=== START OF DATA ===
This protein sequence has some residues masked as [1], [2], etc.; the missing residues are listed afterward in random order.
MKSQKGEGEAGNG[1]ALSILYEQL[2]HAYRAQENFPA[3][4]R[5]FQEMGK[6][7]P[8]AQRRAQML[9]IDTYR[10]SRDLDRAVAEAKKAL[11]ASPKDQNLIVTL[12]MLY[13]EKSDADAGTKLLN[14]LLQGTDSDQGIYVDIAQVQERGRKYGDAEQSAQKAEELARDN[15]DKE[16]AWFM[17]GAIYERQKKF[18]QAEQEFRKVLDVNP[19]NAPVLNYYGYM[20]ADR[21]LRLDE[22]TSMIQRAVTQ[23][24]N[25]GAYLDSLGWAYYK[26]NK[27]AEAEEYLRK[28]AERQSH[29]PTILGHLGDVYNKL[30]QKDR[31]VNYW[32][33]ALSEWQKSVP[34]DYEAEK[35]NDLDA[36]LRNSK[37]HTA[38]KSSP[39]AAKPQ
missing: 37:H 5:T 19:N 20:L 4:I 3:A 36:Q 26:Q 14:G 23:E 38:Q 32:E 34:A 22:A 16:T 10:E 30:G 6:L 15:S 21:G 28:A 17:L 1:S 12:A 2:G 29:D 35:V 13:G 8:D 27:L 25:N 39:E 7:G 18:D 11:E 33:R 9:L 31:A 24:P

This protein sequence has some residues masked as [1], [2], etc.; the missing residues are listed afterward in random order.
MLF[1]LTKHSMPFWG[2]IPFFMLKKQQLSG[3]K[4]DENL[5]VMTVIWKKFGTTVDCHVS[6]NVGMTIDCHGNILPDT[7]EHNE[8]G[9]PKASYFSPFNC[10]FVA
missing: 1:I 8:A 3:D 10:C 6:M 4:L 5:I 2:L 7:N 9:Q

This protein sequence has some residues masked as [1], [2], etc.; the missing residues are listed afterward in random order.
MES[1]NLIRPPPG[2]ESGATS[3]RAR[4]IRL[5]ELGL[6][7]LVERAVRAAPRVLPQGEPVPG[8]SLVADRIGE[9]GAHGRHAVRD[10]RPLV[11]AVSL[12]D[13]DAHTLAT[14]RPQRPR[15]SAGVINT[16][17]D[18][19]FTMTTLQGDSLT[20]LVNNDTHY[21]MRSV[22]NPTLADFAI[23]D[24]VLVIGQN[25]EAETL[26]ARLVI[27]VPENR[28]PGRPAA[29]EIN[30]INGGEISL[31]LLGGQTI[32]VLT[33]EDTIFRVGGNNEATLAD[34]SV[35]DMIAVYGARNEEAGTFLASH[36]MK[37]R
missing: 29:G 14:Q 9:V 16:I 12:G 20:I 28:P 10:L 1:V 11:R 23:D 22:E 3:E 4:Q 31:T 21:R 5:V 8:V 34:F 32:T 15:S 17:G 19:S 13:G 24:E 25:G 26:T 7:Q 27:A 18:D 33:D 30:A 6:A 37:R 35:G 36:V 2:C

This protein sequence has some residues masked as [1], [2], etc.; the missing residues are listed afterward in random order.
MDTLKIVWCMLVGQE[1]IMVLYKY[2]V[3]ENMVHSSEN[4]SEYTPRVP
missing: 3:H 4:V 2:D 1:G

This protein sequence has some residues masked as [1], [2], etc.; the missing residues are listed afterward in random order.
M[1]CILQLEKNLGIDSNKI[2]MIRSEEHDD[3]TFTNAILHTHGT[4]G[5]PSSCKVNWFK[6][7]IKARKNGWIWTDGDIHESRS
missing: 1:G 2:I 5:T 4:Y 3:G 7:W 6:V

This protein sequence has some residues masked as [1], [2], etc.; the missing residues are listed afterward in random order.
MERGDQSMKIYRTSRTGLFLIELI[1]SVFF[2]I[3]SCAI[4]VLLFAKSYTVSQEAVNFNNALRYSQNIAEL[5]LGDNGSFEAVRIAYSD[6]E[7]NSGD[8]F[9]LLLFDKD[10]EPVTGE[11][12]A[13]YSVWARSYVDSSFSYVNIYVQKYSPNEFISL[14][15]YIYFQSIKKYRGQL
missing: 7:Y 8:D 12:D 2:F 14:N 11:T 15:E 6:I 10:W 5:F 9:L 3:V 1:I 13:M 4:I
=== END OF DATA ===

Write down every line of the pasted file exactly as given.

This protein sequence has some residues masked as [1], [2], etc.; the missing residues are listed afterward in random order.
MKSQKGEGEAGNG[1]ALSILYEQL[2]HAYRAQENFPA[3][4]R[5]FQEMGK[6][7]P[8]AQRRAQML[9]IDTYR[10]SRDLDRAVAEAKKAL[11]ASPKDQNLIVTL[12]MLY[13]EKSDADAGTKLLN[14]LLQGTDSDQGIYVDIAQVQERGRKYGDAEQSAQKAEELARDN[15]DKE[16]AWFM[17]GAIYERQKKF[18]QAEQEFRKVLDVNP[19]NAPVLNYYGYM[20]ADR[21]LRLDE[22]TSMIQRAVTQ[23][24]N[25]GAYLDSLGWAYYK[26]NK[27]AEAEEYLRK[28]AERQSH[29]PTILGHLGDVYNKL[30]QKDR[31]VNYW[32][33]ALSEWQKSVP[34]DYEAEK[35]NDLDA[36]LRNSK[37]HTA[38]KSSP[39]AAKPQ
missing: 37:H 5:T 19:N 20:L 4:I 3:A 36:Q 26:Q 14:G 23:E 38:Q 32:E 34:A 22:A 16:T 10:E 30:G 6:L 15:S 21:G 28:A 17:L 1:S 12:A 2:G 29:D 35:V 13:G 8:D 27:L 25:N 39:E 7:G 18:D 11:E 33:R 9:L 31:A 24:P

This protein sequence has some residues masked as [1], [2], etc.; the missing residues are listed afterward in random order.
MLF[1]LTKHSMPFWG[2]IPFFMLKKQQLSG[3]K[4]DENL[5]VMTVIWKKFGTTVDCHVS[6]NVGMTIDCHGNILPDT[7]EHNE[8]G[9]PKASYFSPFNC[10]FVA
missing: 1:I 8:A 3:D 10:C 6:M 4:L 5:I 2:L 7:N 9:Q

This protein sequence has some residues masked as [1], [2], etc.; the missing residues are listed afterward in random order.
MES[1]NLIRPPPG[2]ESGATS[3]RAR[4]IRL[5]ELGL[6][7]LVERAVRAAPRVLPQGEPVPG[8]SLVADRIGE[9]GAHGRHAVRD[10]RPLV[11]AVSL[12]D[13]DAHTLAT[14]RPQRPR[15]SAGVINT[16][17]D[18][19]FTMTTLQGDSLT[20]LVNNDTHY[21]MRSV[22]NPTLADFAI[23]D[24]VLVIGQN[25]EAETL[26]ARLVI[27]VPENR[28]PGRPAA[29]EIN[30]INGGEISL[31]LLGGQTI[32]VLT[33]EDTIFRVGGNNEATLAD[34]SV[35]DMIAVYGARNEEAGTFLASH[36]MK[37]R
missing: 29:G 14:Q 9:V 16:I 12:G 20:I 28:P 10:L 1:V 11:R 23:D 22:E 3:E 4:Q 31:T 21:R 5:V 8:V 34:F 32:T 15:S 17:G 19:S 13:G 24:E 25:G 26:T 7:Q 27:A 18:D 33:D 30:A 6:A 37:R 35:G 36:V 2:C

This protein sequence has some residues masked as [1], [2], etc.; the missing residues are listed afterward in random order.
MDTLKIVWCMLVGQE[1]IMVLYKY[2]V[3]ENMVHSSEN[4]SEYTPRVP
missing: 3:H 4:V 2:D 1:G

This protein sequence has some residues masked as [1], [2], etc.; the missing residues are listed afterward in random order.
M[1]CILQLEKNLGIDSNKI[2]MIRSEEHDD[3]TFTNAILHTHGT[4]G[5]PSSCKVNWFK[6][7]IKARKNGWIWTDGDIHESRS
missing: 1:G 2:I 5:T 4:Y 3:G 7:W 6:V

This protein sequence has some residues masked as [1], [2], etc.; the missing residues are listed afterward in random order.
MERGDQSMKIYRTSRTGLFLIELI[1]SVFF[2]I[3]SCAI[4]VLLFAKSYTVSQEAVNFNNALRYSQNIAEL[5]LGDNGSFEAVRIAYSD[6]E[7]NSGD[8]F[9]LLLFDKD[10]EPVTGE[11][12]A[13]YSVWARSYVDSSFSYVNIYVQKYSPNEFISL[14][15]YIYFQSIKKYRGQL
missing: 7:Y 8:D 12:D 2:F 14:N 11:T 15:E 6:I 10:W 5:F 9:L 3:V 1:I 13:M 4:I